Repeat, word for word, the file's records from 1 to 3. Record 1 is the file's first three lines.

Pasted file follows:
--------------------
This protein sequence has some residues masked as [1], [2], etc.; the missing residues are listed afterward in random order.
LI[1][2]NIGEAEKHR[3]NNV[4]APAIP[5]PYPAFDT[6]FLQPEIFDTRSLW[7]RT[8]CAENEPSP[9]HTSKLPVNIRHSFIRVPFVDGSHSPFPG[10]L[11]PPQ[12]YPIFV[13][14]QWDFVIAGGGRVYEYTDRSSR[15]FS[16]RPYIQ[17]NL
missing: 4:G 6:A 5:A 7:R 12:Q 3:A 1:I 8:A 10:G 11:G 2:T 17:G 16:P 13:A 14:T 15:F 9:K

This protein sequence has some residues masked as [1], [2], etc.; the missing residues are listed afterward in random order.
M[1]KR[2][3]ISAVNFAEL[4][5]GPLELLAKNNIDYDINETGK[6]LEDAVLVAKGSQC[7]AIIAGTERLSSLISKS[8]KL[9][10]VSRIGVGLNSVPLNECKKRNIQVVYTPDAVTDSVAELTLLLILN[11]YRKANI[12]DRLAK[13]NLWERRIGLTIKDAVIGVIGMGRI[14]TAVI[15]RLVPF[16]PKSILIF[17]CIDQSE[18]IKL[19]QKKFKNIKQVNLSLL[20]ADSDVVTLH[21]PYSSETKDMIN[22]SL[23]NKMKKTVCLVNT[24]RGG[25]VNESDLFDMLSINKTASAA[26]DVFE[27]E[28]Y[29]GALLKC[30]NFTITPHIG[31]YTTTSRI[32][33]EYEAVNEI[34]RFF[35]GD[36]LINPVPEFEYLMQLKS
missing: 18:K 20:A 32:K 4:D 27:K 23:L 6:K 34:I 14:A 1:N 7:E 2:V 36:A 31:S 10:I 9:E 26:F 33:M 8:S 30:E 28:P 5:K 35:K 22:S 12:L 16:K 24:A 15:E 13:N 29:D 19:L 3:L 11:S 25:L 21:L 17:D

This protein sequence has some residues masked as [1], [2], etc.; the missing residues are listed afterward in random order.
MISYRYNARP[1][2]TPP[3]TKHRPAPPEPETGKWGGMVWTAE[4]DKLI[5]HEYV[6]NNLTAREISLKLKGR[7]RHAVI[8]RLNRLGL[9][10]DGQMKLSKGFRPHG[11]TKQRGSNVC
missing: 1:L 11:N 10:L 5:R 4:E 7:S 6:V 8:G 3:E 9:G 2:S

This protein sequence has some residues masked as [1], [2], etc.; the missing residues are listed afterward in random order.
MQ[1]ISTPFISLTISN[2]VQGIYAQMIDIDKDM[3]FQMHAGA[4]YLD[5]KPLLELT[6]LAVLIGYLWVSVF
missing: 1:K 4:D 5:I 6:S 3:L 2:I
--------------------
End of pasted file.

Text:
This protein sequence has some residues masked as [1], [2], etc.; the missing residues are listed afterward in random order.
LI[1][2]NIGEAEKHR[3]NNV[4]APAIP[5]PYPAFDT[6]FLQPEIFDTRSLW[7]RT[8]CAENEPSP[9]HTSKLPVNIRHSFIRVPFVDGSHSPFPG[10]L[11]PPQ[12]YPIFV[13][14]QWDFVIAGGGRVYEYTDRSSR[15]FS[16]RPYIQ[17]NL
missing: 4:G 6:A 5:A 7:R 12:Q 3:A 1:I 8:A 10:G 11:G 2:T 17:G 16:P 13:A 14:T 15:F 9:K

This protein sequence has some residues masked as [1], [2], etc.; the missing residues are listed afterward in random order.
M[1]KR[2][3]ISAVNFAEL[4][5]GPLELLAKNNIDYDINETGK[6]LEDAVLVAKGSQC[7]AIIAGTERLSSLISKS[8]KL[9][10]VSRIGVGLNSVPLNECKKRNIQVVYTPDAVTDSVAELTLLLILN[11]YRKANI[12]DRLAK[13]NLWERRIGLTIKDAVIGVIGMGRI[14]TAVI[15]RLVPF[16]PKSILIF[17]CIDQSE[18]IKL[19]QKKFKNIKQVNLSLL[20]ADSDVVTLH[21]PYSSETKDMIN[22]SL[23]NKMKKTVCLVNT[24]RGG[25]VNESDLFDMLSINKTASAA[26]DVFE[27]E[28]Y[29]GALLKC[30]NFTITPHIG[31]YTTTSRI[32][33]EYEAVNEI[34]RFF[35]GD[36]LINPVPEFEYLMQLKS
missing: 18:K 20:A 32:K 4:D 27:K 23:L 6:K 34:I 14:A 1:N 7:E 2:V 36:A 31:S 10:I 9:E 26:F 33:M 8:S 30:E 28:P 5:K 35:K 22:S 12:L 16:K 24:A 15:E 13:N 29:D 19:L 3:L 11:S 25:L 21:L 17:D

This protein sequence has some residues masked as [1], [2], etc.; the missing residues are listed afterward in random order.
MISYRYNARP[1][2]TPP[3]TKHRPAPPEPETGKWGGMVWTAE[4]DKLI[5]HEYV[6]NNLTAREISLKLKGR[7]RHAVI[8]RLNRLGL[9][10]DGQMKLSKGFRPHG[11]TKQRGSNVC
missing: 1:L 11:N 10:L 5:R 4:E 7:S 6:V 8:G 3:E 9:G 2:S